For example, in 1971, the U.S. dollar was taken off the gold standard—the dollar was no longer redeemable in gold, and the price of gold was no longer fixed to any dollar amount. This meant that it was now possible to create more paper money than there was gold to back it; the health of the U.S. economy backed the dollar's value. If the economy stalls, the value of the U.S. dollar will drop both domestically through inflation and internationally through currency exchange rates. The implosion of the U.S. economy would plunge the world into a financial dark age, so many other countries and entities are working tirelessly to ensure that never happens.
Today, the value of money (not just the dollar, but most currencies) is decided purely by its purchasing power, as dictated by inflation. That is why simply printing new money will not create wealth for a country. Money is created by a kind of a perpetual interaction between real, tangible things, our desire for them, and our abstract faith in what has value. Money is valuable because we want it, but we want it only because it can get us a desired product or service.
How Is Money Measured?
But exactly how much money is out there, and what forms does it take? Economists and investors ask this question to determine whether there is inflation or deflation. Money is separated into three categories so that it is more discernible for measurement purposes:
- M1 – This category of money includes all physical denominations of coins and currency; demand deposits, which are checking accounts and NOW accounts; and travelers' checks. This category of money is the narrowest of the three, and is essentially the money used to buy things and make payments (see the "active money" section below).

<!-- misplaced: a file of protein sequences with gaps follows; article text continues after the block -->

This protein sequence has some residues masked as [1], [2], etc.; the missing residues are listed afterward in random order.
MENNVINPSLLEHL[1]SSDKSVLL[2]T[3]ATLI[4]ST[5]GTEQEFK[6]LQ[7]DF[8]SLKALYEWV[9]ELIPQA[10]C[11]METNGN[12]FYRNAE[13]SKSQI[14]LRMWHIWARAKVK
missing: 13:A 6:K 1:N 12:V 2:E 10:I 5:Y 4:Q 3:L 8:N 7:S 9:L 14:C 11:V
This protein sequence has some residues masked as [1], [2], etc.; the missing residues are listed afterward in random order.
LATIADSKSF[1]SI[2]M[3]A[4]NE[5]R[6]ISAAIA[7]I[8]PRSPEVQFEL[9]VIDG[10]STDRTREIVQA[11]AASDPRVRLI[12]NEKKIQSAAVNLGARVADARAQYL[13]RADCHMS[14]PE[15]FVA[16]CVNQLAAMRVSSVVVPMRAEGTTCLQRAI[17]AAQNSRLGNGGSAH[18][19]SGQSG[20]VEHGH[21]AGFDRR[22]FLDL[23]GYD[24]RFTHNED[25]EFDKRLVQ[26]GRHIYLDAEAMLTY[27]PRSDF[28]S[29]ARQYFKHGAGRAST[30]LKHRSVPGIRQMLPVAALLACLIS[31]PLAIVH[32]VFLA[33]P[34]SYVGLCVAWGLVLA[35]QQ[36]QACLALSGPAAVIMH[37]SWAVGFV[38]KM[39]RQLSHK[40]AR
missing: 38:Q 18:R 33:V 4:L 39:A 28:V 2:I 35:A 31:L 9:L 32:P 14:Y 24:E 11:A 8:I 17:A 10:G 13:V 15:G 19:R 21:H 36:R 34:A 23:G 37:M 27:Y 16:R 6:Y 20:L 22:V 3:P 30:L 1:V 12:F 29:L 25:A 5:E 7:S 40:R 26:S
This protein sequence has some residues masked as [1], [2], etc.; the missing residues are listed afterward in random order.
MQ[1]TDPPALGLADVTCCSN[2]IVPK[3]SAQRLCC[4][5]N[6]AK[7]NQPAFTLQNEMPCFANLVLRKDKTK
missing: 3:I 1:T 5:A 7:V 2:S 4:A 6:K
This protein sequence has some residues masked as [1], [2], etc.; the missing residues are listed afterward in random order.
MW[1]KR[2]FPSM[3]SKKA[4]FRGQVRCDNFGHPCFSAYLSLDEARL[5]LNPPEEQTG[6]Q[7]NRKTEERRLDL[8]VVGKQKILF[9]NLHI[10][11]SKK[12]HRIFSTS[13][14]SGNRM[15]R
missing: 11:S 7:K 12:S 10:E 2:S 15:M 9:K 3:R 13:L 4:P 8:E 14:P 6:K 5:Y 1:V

- M2 – With broader criteria, this category adds all the money found in M1 to all time-related deposits, savings accounts deposits, and non-institutional money market funds. This category represents money that can be readily transferred into cash.
- M3 – The broadest class of money, M3 combines all money found in the M2 definition and adds to it all large time deposits, institutional money market funds, short-term repurchase agreements, along with other larger liquid assets.
By adding these three categories together, we arrive at a country's money supply or the total amount of money within an economy.
The M1 category includes what's known as active money—the total value of coins and paper currency in circulation. The amount of active money fluctuates seasonally, monthly, weekly, and daily. In the United States, Federal Reserve Banks distribute new currency for the U.S. Treasury Department. Banks lend money out to customers, which becomes active money once it is actively circulated.
The variable demand for cash equates to a constantly fluctuating active money total. For example, people typically cash paychecks or withdraw from ATMs over the weekend, so there is more active cash on a Monday than on a Friday. The public demand for cash declines at certain times—following the December holiday season, for example.
How Money Is Created
We have discussed why and how money, a representation of perceived value, is created in the economy, but another important factor concerning money and the economy is how a country's central bank (the central bank in the United States is the Federal Reserve or the Fed) can influence and manipulate the money supply.
If the Fed wants to increase the amount of money in circulation, perhaps to boost economic activity, the central bank can, of course, print it. However, the physical bills are only a small part of the money supply.
Another way for the central bank to increase the money supply is to buy government fixed-income securities in the market. When the central bank buys these government securities, it puts money into the marketplace, and effectively into the hands of the public. How does a central bank such as the Fed pay for this? As strange as it sounds, the central bank simply creates the money and transfers it to those selling the securities. Alternatively, the Fed can lower interest rates allowing banks to extend low-cost loans or credit—a phenomenon known as cheap money—and encouraging businesses and individuals to borrow and spend.
To shrink the money supply, perhaps to reduce inflation, the central bank does the opposite and sells government securities. The money with which the buyer pays the central bank is essentially taken out of circulation. Keep in mind that we are generalizing in this example to keep things simple.
A central bank cannot print money without end. If too much money is issued, the value of that currency will drop consistent with the law of supply and demand.